#53 (permalink)  
 
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Originally Posted by ex82watcher View Post
Even worse,'got given'.
And worse still; "got gifted".

Thank goodness Henry Fowler and his dreadful Modern English Usage has not been memtioned.

Last edited by Gipsy Queen; 16th Dec 2018 at 21:44.
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Old 15th Dec 2018, 19:18
  #54 (permalink)  
 
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Hanging up in a Marconi design office,
'Last year I cudent spell enjineer, now I are one'
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Old 15th Dec 2018, 19:30
  #55 (permalink)  
 
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The same, rather sadly for French; who today knows how how to use the subjunctive properly, or even at all?
Every French person I've ever spoken to...? I have a British friend who speaks fluent French but doesn't use the subjunctive. It jars every time. "Il faut que je vais... [shudder]". On the other hand the past (imperfect) subjunctive is completely dead. You occasionally run across it in places like Le Monde. Most French people have to stop and think about it, or just plain don't know, for all but the most common verbs. "Il eut fallu que nous nous tussions".
The English subjunctive is alive and well here in the colonies, most people would say e.g. "I would rather you be here".
As for the OP... grammar is useful because it leads to a standard way of saying/writing things. There will always be enormous dialect variations in speech, get over it. "I done it" is normal in most parts of England, just as "aye" replaces "yes" in Scotland and (though less these days) northern England.
If you think English is bad, try German, or even worse, Russian. French irregular verbs are good for a laugh, too. Try Japanese - no plural, no gender, no subject-verb agreement, no cases, exactly two irregular verbs - a delightfully simple grammar. Of course the writing system more than makes up for that :-(
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Old 15th Dec 2018, 20:12
  #56 (permalink)  

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Hey-ho..Even Dr Johnson admitted that language changes.

But I find it very off-putting to be addressed as "Tu" by complete strangers these days.
Dans mon temps, "tu" was reserved for very close friends, "vous" for everyone else.
It would never have occurred to me to address my father as "tu"!
"Un homme ne tutoie que son chien ou sa maitresse", as he would say...

My German is even more old fashioned and people do find it amusing - "Du klingst wie mein Großvater!"

ancient Mac
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Old 15th Dec 2018, 20:39
  #57 (permalink)  
 
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#45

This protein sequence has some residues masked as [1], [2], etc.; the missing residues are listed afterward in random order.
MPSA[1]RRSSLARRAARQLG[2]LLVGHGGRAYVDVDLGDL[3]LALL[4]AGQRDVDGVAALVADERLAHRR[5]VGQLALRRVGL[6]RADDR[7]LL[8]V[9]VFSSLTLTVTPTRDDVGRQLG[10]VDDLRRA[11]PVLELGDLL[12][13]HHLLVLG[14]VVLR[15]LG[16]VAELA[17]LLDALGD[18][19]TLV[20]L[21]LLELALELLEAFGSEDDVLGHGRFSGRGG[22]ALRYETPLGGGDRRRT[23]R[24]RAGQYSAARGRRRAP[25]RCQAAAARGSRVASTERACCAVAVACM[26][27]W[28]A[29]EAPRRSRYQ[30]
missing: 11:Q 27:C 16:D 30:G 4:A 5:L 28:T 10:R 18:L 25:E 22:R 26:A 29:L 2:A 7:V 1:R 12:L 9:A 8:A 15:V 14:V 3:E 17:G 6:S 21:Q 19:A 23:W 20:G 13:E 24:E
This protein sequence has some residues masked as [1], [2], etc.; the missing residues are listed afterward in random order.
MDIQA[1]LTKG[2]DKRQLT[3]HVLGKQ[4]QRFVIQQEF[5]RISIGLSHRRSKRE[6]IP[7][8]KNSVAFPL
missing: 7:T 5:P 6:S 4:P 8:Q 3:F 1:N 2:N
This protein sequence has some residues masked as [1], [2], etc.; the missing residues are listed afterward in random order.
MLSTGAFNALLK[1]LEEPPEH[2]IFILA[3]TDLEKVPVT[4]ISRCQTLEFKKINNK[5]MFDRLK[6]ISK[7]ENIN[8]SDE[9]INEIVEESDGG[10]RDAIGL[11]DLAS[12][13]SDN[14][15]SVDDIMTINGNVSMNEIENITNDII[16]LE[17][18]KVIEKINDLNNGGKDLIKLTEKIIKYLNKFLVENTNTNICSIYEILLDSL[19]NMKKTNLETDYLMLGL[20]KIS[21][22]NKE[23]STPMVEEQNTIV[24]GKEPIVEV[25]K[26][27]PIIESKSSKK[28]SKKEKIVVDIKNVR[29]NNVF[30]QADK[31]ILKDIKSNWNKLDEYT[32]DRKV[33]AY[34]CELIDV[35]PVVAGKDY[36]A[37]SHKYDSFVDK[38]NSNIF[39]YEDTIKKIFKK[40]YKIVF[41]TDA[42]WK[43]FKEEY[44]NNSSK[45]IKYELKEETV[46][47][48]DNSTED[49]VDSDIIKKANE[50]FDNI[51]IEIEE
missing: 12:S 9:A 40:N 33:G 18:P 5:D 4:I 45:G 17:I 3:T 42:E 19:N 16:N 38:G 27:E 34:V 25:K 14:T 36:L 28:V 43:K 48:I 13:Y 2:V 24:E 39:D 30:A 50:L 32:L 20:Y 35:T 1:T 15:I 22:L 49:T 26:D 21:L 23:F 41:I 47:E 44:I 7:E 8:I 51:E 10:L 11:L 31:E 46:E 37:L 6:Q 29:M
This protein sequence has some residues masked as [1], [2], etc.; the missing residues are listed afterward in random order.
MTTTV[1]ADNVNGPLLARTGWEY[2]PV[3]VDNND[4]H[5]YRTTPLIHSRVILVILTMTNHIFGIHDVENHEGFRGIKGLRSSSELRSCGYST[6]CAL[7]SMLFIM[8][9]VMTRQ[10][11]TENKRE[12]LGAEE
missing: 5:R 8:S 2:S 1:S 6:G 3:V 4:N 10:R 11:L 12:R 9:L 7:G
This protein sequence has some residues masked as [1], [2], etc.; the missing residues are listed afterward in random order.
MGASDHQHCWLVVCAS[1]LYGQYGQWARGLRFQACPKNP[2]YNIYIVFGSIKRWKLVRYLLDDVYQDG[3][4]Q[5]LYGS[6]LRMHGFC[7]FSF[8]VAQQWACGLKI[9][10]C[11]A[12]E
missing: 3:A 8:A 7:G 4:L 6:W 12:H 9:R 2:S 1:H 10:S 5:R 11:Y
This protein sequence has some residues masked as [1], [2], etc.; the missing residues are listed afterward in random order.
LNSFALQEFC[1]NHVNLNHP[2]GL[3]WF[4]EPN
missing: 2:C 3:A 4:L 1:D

once they'd shown what they could deliver customers were less inclined to worry about whether so-and-so was an autistic nerd or not.
Bit harsh , calling autistic people nerds. ( I called the M in L a narrow minded, narcissistic , dominating old faggot. . .. . but never an autistic nerd.)
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Old 15th Dec 2018, 20:43
  #58 (permalink)  
 
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Originally Posted by Fantome View Post
Bit harsh , calling autistic people nerds.
FTAOD I wasn't. They are orthogonal concepts. But I was talking about software engineers, so you can see the opportunity for the two to come together.
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Old 15th Dec 2018, 22:46
  #59 (permalink)  
 
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Originally Posted by n5296s View Post
........ Try Japanese - no plural, no gender, no subject-verb agreement, no cases, exactly two irregular verbs - a delightfully simple grammar. Of course the writing system more than makes up for that :-(
I have never tried counting but the above pretty much applies to Bahasa Indonesia / Melayu too; without the handicap of an arcane script.

P.S. I was going to start the above as "I have never counted..," but felt that it reflected too greatly on my self-worth.
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Old 15th Dec 2018, 22:57
  #60 (permalink)  
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Dear prune readers this is a verbal text generation whereby I hope to sell the concept of talking to my phone without a single error in my text. (new line)
Wibble
It even spelled that correctly. I could have put an extra P in if I'd wanted.

How good is that?

Prior to which I said, OK Google. SpungeBob SquarePants. It then gave me a verbal of everything I was likely to want to know about that critter.